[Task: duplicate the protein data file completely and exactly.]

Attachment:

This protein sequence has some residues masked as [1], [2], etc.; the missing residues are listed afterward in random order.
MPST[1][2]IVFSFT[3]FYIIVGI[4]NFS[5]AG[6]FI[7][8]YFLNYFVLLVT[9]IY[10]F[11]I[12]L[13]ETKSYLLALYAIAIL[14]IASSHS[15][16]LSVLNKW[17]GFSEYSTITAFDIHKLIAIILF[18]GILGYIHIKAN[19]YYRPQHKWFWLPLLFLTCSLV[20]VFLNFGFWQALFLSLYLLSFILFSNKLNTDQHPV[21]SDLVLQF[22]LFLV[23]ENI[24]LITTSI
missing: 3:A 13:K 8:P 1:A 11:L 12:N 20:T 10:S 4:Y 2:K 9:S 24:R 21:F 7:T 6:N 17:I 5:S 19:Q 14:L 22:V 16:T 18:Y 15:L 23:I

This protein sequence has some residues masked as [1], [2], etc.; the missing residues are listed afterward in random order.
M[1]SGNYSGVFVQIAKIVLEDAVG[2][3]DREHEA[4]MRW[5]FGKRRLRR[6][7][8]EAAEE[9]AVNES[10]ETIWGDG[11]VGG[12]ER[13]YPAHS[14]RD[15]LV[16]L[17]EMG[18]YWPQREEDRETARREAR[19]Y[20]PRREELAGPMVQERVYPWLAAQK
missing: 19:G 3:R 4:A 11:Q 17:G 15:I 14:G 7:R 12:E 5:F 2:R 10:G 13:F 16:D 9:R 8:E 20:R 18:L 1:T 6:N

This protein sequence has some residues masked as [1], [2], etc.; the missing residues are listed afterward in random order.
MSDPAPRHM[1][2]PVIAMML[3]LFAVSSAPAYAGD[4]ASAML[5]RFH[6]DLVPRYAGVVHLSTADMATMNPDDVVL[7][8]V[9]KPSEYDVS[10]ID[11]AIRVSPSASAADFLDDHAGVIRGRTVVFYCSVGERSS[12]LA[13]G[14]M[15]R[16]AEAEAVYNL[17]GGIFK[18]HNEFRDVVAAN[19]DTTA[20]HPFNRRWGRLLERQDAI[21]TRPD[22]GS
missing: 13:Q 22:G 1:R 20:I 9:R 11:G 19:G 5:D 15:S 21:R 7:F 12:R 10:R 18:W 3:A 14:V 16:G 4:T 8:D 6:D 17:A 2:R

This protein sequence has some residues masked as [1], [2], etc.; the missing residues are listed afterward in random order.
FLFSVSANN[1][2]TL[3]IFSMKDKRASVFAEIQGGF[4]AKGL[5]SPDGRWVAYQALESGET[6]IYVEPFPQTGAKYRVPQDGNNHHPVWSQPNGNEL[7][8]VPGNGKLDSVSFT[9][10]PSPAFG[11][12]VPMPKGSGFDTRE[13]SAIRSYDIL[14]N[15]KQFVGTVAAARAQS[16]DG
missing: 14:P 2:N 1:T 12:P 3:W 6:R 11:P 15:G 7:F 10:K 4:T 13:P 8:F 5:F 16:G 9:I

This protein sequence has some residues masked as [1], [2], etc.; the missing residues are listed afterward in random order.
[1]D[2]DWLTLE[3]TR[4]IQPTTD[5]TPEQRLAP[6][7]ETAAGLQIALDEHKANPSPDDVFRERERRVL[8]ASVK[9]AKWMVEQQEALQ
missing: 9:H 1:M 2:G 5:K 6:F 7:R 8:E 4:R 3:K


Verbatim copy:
This protein sequence has some residues masked as [1], [2], etc.; the missing residues are listed afterward in random order.
MPST[1][2]IVFSFT[3]FYIIVGI[4]NFS[5]AG[6]FI[7][8]YFLNYFVLLVT[9]IY[10]F[11]I[12]L[13]ETKSYLLALYAIAIL[14]IASSHS[15][16]LSVLNKW[17]GFSEYSTITAFDIHKLIAIILF[18]GILGYIHIKAN[19]YYRPQHKWFWLPLLFLTCSLV[20]VFLNFGFWQALFLSLYLLSFILFSNKLNTDQHPV[21]SDLVLQF[22]LFLV[23]ENI[24]LITTSI
missing: 3:A 13:K 8:P 1:A 11:L 12:N 20:T 10:S 4:Y 2:K 9:S 24:R 21:F 7:T 6:N 17:I 5:S 19:Q 14:L 22:V 16:T 18:Y 15:L 23:I

This protein sequence has some residues masked as [1], [2], etc.; the missing residues are listed afterward in random order.
M[1]SGNYSGVFVQIAKIVLEDAVG[2][3]DREHEA[4]MRW[5]FGKRRLRR[6][7][8]EAAEE[9]AVNES[10]ETIWGDG[11]VGG[12]ER[13]YPAHS[14]RD[15]LV[16]L[17]EMG[18]YWPQREEDRETARREAR[19]Y[20]PRREELAGPMVQERVYPWLAAQK
missing: 19:G 3:R 4:A 11:Q 17:G 15:I 14:G 7:R 12:E 5:F 2:R 10:G 13:F 16:D 9:R 8:E 20:R 18:L 1:T 6:N

This protein sequence has some residues masked as [1], [2], etc.; the missing residues are listed afterward in random order.
MSDPAPRHM[1][2]PVIAMML[3]LFAVSSAPAYAGD[4]ASAML[5]RFH[6]DLVPRYAGVVHLSTADMATMNPDDVVL[7][8]V[9]KPSEYDVS[10]ID[11]AIRVSPSASAADFLDDHAGVIRGRTVVFYCSVGERSS[12]LA[13]G[14]M[15]R[16]AEAEAVYNL[17]GGIFK[18]HNEFRDVVAAN[19]DTTA[20]HPFNRRWGRLLERQDAI[21]TRPD[22]GS
missing: 13:Q 22:G 1:R 20:I 9:R 11:G 19:G 5:D 15:S 21:R 7:F 12:R 10:R 18:W 3:A 14:V 16:G 4:T 8:D 6:D 17:A 2:R

This protein sequence has some residues masked as [1], [2], etc.; the missing residues are listed afterward in random order.
FLFSVSANN[1][2]TL[3]IFSMKDKRASVFAEIQGGF[4]AKGL[5]SPDGRWVAYQALESGET[6]IYVEPFPQTGAKYRVPQDGNNHHPVWSQPNGNEL[7][8]VPGNGKLDSVSFT[9][10]PSPAFG[11][12]VPMPKGSGFDTRE[13]SAIRSYDIL[14]N[15]KQFVGTVAAARAQS[16]DG
missing: 14:P 2:N 1:T 12:P 3:W 6:R 11:P 15:G 7:F 10:K 4:T 13:P 8:F 5:F 16:G 9:I

This protein sequence has some residues masked as [1], [2], etc.; the missing residues are listed afterward in random order.
[1]D[2]DWLTLE[3]TR[4]IQPTTD[5]TPEQRLAP[6][7]ETAAGLQIALDEHKANPSPDDVFRERERRVL[8]ASVK[9]AKWMVEQQEALQ
missing: 9:H 1:M 2:G 5:K 6:F 7:R 8:E 4:R 3:K